British playwright Peter Barnes set Red Noses in the worst of times, period: his darkly comic social satire, which opens next week at the Goodman Theatre, takes place in the midst of the Black Plague. By 1348, the time of the play, Europe had lost a third of its population to the disease.
Goodman dramaturge Tom Creamer says, "People thought it was the end of the world. There were three kinds of plague: bubonic plague, which involved buboes--dark, grossly infected glands; pneumonic, where lungs were infected and every time you coughed you were spraying plague bacilli on people; and septicemic, which affected the bloodstream directly. You could catch it and literally be dead by morning. Parents were abandoning children when they became sick. Villages would try to isolate it by burning down a house with the occupants in it." Preventive measures abounded, and of course none of them worked. People were advised to avoid olive oil, fat meat, and sex, all thought to disturb the balance of the humors. Or they were advised to inhale the stench from a latrine, since the noxious odor would repel the "plague worms" flying about. Snuff, which causes sneezing, became popular as a way of expelling "poisonous atoms."
Into this nightmarish landscape, Barnes thrusts Father Flote, a fictitious priest based in fact: an actual company of monks, the Fools of Arrau, toured plague-ridden France in the 14th century. At the play's outset, Flote has a vision compelling him to form a troupe, the Red Noses of Auxerre: "We'll sing, dance, and tell funny tales," Flote proclaims, "for man can be moved by joy as well as tears."
Seattle director Jeff Steitzer is a natural for this unlikely comedy: "There is an easily discernible 'Seattle style,'" he says. "Every year we do an outdoor show in the park, maybe some old melodrama found in the archives, or something the actors throw together, like The Thing That Came From Way Out There. And we do it very broad, heavily influenced by cartoons, TV, the Three Stooges, all the things we've grown up with. If Chicago's style at theaters like Steppenwolf or Remains is defined by a certain galvanic realism, emotionally based, we in Seattle are a bunch of zanies. We're wacky, fairly cynical, and do wonderfully trivial work."
At a recent rehearsal, actors warm up for their roles. Several have had to learn new skills. B.J. Jones, for his role as a disillusioned nobleman who joins the Red Noses, has taught himself to juggle. Michael Tezla, who hasn't hazarded stilts since he was a Boy Scout, has had to revive the talent: his character walks on stilts to avoid contact with the plague-infected corpses strewn on the ground. Ray Toler and Bruce Turk, with the help of a diligent choreographer, are figuring out how to play one-legged tap dancers.
The actors quiet down as Steitzer begins rehearsing a scene involving the Red Noses' first public performance, an unlikely blend of morality play and vaudeville revue. Richard Riehle, one of Steitzer's favorite Seattle actors, puts a comic spin on his Everyman character. The cornball jokes are told with innocent elan. Honks, whistles, and other sound effects generated by five-and-dime noisemakers are used to amplify the slaps, pokes, and goosings delivered by the Red Nose actors harassing "Death." The motley Red Nose ensemble includes a stuttering script boy and a drummer with a twitch.
Steitzer, roly-poly but surprisingly graceful, continually wades into the fray, blocking, demonstrating, cajoling, taking suggestions from the actors. "Boss," says Jones, "since we all have flagons, can we do a spit take?" Steitzer chuckles, "A 'spit take?'" "Yeah, you know--'this is death?'" and Jones sprays his mouthful of ale all over at the appearance of preposterous, bumbling Death. "Yeah, that's good. Keep it," Steitzer replies. After fine-tuning the shtick and orchestrating the crowd's reactions, Steitzer calls for a final run-through of the scene. Crew and bystanders are laughing.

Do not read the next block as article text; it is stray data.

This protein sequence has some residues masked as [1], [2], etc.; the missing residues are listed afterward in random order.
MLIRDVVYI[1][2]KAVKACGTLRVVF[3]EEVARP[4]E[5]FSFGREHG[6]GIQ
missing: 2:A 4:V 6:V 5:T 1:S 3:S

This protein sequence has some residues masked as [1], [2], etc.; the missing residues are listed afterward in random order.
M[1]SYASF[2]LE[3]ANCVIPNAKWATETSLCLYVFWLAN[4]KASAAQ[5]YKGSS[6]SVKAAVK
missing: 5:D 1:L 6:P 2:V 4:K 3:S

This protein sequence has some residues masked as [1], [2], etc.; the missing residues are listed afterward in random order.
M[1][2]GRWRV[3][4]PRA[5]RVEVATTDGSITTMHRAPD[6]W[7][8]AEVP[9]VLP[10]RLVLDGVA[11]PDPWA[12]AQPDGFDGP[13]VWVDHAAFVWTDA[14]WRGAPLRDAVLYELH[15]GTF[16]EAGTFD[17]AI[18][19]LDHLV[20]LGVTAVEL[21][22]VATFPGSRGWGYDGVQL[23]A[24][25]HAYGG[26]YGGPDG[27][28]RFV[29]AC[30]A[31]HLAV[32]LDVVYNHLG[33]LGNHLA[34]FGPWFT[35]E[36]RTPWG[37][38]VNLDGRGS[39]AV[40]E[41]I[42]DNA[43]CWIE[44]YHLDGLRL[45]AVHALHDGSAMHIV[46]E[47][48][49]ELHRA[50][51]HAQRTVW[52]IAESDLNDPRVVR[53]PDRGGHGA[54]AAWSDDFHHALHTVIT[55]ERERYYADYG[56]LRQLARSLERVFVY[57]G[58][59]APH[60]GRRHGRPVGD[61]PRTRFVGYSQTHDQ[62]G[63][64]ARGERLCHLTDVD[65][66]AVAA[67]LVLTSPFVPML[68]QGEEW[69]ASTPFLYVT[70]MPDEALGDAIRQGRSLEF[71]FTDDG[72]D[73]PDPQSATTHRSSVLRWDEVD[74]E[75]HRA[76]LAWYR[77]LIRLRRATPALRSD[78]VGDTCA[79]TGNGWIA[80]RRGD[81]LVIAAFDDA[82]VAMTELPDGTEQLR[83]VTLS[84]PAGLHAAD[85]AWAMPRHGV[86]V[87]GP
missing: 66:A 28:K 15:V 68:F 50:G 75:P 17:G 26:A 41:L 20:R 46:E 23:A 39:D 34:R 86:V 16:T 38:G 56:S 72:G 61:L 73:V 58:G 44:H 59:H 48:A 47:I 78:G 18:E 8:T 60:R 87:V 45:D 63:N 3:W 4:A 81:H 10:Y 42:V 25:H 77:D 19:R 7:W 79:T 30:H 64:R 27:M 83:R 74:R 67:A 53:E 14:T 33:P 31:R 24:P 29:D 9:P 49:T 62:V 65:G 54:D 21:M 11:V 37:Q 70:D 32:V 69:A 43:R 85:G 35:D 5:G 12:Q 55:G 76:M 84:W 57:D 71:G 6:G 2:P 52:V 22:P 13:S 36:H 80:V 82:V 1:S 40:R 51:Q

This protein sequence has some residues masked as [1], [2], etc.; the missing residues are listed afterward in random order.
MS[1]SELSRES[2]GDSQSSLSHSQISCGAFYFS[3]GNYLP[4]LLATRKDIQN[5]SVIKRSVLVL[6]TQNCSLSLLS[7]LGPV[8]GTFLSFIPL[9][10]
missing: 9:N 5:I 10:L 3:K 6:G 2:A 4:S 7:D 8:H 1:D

Taking a break, Steitzer talks about the curious mingling of humor and disaster in Barnes's script. "Certainly, if you were a plague victim you might not think it's funny. But Bernie Sahlins said something the other night about comedy: it's a way of taking control by turning the things you fear into an object of ridicule. By making the whole personification of death ridiculous, you're making it more manageable."
In fact, lately Steitzer has been less satisfied with the self-proclaimed "triviality" of his earlier work, and finds himself going through some of the same changes experienced by Father Flote. As the play progresses, the Red Noses start doing harder-hitting skits, to the consternation of the Church and others of the powers that be. Steitzer says, "Some of us, as we grow older, face the same dilemmas as Flote's troupe. In our 'dotage,' we want to address the issues and make some kind of statement. I know from my previous experience, people still want meringue. When you do something light and fluffy, it's met with great approval. But Barnes is saying it's not enough to laugh, and I think he's right. You have to find a way to change the world, one that's going to encompass all forms of rebellion . . . but you must approach the task with humor."
Steitzer continues, "In Red Noses, the exchange of money replaces God, and it's a very cruel way to live. The world at the end of the play is the world we've inherited. What we've seen during Reagan's hellacious term is a growth of insensitivity to the suffering around us. There's a turn away from humanism that I find terribly depressing and really frightening. The job for us in the theater, I suppose, is to scratch the wound."
Red Noses opens October 5 for a run through October 31 (previews tonight through October 4) at the Goodman, 200 S. Columbus Drive. Ticket information at 443-3800.
Art accompanying story in printed newspaper (not available in this archive): photo/Kathy Richland.